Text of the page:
Ellie Lawrenson's grandmother has told a court that she was responsible for the five-year-old's death after she was mauled to death by the family dog.
Ellie suffered severe head and neck injuries
Jackie Simpson, 45, was baby-sitting Ellie when she let the pit bull terrier into her house on Merseyside.
It attacked the child causing 72 injuries. Asked if she accepted blame, Ms Simpson said: "Yes, because I let the dog in."
Ms Simpson, from St Helens, denies manslaughter by gross negligence.
"If things had gone the way they should have that day I wouldn't have had the kids anyway. I opened the door and it's my fault. I never thought the dog would do anything to Ellie," Ms Simpson said.
Cross-examining her at Liverpool Crown Court, Neil Flewitt QC, said: "You let that child down, didn't you?"
"Yes," she answered.
Ms Simpson admitted consuming two bottles of wine and smoking 10 cannabis joints on the day of the attack.
Earlier she told the jury that the dog, a pit bull terrier called Reuben, had been kicked, punched and tormented by members of her family.
Ms Simpson said her son Kiel had once lashed out at Reuben shortly before it bit Ellie's aunt, Kelsey.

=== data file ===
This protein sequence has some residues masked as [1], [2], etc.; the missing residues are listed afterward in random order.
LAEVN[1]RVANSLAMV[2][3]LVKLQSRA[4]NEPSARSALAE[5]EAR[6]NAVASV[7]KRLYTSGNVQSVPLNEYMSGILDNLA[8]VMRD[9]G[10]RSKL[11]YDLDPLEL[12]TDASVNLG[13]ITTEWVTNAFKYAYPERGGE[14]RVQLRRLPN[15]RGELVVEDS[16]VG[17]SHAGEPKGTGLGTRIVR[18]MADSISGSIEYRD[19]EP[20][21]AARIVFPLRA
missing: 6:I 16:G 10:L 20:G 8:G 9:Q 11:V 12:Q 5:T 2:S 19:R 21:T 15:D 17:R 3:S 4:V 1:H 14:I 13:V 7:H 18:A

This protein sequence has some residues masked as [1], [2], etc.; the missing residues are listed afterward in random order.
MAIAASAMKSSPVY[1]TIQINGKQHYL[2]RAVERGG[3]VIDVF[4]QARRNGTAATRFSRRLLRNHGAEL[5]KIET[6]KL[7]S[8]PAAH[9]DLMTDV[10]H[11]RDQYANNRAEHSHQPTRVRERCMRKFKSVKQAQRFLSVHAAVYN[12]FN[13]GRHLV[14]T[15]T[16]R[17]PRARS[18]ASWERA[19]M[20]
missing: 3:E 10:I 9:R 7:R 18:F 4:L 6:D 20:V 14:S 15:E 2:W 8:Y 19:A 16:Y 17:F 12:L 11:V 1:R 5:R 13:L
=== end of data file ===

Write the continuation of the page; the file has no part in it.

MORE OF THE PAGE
Speaking about the attack on Kelsey, the defendant said her son Kiel, 24 - who in April pleaded guilty to owning a dangerous dog - punched and kicked the animal 10 minutes before it bit her.
She said: "Kiel was in a mood and punched and kicked the dog. He then left the house, I had never seen him do that before. He punched him in the head and kicked him on his back leg, the dog yelped."
On other occasions, Ms Simpson said Kelsey herself had tormented the animal.
She denied that she had broken a family rule by allowing the dog inside her home where he attacked Ellie.
Ms Simpson said she had no reason to suspect any danger if the pit bull terrier was allowed inside.
She admitted that she knew Reuben was a powerful, banned dog. But she denied worrying whether St Helens Council would discover the banned dog in her home and said a vet told her son Kiel that Reuben needed behavioural classes.
Mr Flewitt asked her: "You have a strong, powerful dog you know is banned by the law - a dog that should have but wasn't getting behavioural classes - and you knew that in the summer of 2006?"
"Yes," she replied.
Mr Flewitt said if she considered Reuben's exceptional strength and previous attacks, she must "have realised it could have killed a five-year-old girl".
Ms Simpson replied: "I wouldn't have thought it could have done that to a baby it had grown up with."
The dog was later shot dead by police.
The case was adjourned until Friday, when lawyers will make their closing speeches.
It is thought the jury will retire to consider its verdict on Monday.